Saturday, 31 December 2005 17:00

Be careful what you wish for - CR legislation

Written by Dick Strom

Strom-photo-0706-2.jpg Some old state and local laws are a kick to read. Though they must have resulted from good intentions, it is hard to comprehend the reason for a California law still on the books that makes it "a misdemeanor to shoot at any kind of game from a moving vehicle, unless the target is a whale." Another states, "no vehicle without a driver may exceed 60 miles per hour." 

By Nevada law, it is still "illegal to drive a camel on the highway." And Washington state law makes it "…mandatory for a motorist with criminal intentions to stop at the city limits and telephone the chief of police as he is entering the town." The obvious purpose of some of these laws was to insulate the general public from the real and/or imagined menace of the smelly, smoke-belching, backfiring autos.

Strom disclaimer

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Please do keep in mind that nothing I have written here, or ever have written, is intended in any way to be construed as legal advice since I don't profess to practice or interpret the law, or any application of it. What I write is my personal opinion, oftentimes backed by that of others. But that being stated, it is worth noting that some within the collision industry have come to realize that creating new legislation - making new laws aimed at regulating insurer infringement on us - too often erodes, rather than enhances, our right to engage in free enterprise.

New collision industry legislation is not necessarily a bad thing. But too many in the industry have come to view the creating of new legislation as a panacea for insurer abuses against repairers through disregard of existing laws and state codes. The arduous, time-consuming process of getting new industry legislation passed seems less frustrating than attempting to have existing legislation enforced, or amended. But continuously re-drawing new lines in the sand is seldom the solution; all too often new shop-friendly legislation soon becomes a launch-pad from which insurers can better control the collision industry.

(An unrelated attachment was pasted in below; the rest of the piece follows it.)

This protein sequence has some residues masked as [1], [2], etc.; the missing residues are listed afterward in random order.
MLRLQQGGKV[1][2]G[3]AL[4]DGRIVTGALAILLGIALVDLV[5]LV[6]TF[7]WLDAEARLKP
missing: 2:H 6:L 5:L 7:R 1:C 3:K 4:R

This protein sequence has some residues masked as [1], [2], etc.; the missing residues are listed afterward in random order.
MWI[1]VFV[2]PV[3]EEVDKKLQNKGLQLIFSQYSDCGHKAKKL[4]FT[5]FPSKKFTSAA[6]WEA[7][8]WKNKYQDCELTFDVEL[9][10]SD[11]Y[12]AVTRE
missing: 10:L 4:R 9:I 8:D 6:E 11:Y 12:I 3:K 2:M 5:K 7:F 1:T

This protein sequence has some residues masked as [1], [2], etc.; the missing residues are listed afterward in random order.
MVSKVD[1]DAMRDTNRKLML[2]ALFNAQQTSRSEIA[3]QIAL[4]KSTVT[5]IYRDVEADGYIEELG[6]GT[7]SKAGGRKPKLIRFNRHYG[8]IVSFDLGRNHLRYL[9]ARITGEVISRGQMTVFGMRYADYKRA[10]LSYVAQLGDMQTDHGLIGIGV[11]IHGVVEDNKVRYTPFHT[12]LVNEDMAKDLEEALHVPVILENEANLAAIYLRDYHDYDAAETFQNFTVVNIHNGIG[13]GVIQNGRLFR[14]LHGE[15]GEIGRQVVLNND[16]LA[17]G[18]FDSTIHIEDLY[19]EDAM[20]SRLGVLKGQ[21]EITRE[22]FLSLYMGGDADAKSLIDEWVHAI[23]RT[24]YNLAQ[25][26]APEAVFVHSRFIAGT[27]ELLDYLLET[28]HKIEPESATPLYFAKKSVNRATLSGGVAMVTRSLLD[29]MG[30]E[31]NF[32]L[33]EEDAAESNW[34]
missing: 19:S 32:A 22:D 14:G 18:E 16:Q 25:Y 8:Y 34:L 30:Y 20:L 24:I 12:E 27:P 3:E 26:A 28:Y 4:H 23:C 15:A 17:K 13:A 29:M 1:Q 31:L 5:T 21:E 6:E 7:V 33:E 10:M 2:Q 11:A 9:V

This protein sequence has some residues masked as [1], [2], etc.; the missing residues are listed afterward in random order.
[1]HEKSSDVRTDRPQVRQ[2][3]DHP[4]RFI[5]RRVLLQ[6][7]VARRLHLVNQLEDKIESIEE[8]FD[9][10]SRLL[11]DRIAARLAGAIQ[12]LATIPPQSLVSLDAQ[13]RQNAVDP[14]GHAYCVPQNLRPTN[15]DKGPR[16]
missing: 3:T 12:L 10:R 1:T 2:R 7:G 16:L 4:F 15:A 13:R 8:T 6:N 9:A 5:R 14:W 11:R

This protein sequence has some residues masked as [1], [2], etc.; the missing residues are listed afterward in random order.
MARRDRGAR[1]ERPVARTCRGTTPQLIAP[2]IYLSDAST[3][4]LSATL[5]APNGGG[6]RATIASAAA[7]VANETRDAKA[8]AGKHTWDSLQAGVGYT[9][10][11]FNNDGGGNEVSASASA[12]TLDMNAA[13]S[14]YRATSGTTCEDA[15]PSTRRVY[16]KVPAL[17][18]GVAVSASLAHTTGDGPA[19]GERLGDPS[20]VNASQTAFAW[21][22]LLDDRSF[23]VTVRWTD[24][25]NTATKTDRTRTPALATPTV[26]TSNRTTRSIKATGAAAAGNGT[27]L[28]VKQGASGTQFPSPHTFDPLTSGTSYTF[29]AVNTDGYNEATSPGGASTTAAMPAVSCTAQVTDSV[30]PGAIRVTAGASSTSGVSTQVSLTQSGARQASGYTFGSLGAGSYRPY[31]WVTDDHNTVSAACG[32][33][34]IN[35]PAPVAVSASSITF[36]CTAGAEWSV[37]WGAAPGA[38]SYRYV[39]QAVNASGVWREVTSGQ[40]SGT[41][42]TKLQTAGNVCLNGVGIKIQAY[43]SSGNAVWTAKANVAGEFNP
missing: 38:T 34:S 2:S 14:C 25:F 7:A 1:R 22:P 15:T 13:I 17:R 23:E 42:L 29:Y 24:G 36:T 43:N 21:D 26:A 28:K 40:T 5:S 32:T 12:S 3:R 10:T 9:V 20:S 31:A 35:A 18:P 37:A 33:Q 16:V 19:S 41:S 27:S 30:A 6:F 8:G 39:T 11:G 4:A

Often, a hastily or poorly written piece of legislation becomes another "tool in the devil's workshop," so to speak, or at very least a room that insurers can later decorate to serve their own purposes. Legally holding insurers' feet to the fire to obey the myriad of existing states' laws could revolutionize and revitalize the collision industry, and assist greatly to "make whole" our true customers.

New legislation is hard work

New legislation involves lost time from your shop and family, and costs hard-earned money traveling to your state capitol to give testimony. Then, assuming on the rare chance that your legislation is actually brought before committee (in my state less than 10% of proposed legislation actually comes up for consideration), and further assuming that you are able to sway enough legislators' sympathies away from the interests of insurers who have heavily financed their re-election campaigns, your legislation may have a slim chance of being effective, at least until insurer-influences later have it amended to work against your original intent.

It's not a fun or inexpensive process. Collision industry-influenced legislation, which may appear bulletproof on paper, in later sessions is not uncommonly found to be worthless, or close to it, as insurer control tightens or even changes the whole concept for why the law was enacted. Insurer-influenced additions or deletions of words, before or after the law has passed, can change the law into one that can come back to bite you - hard.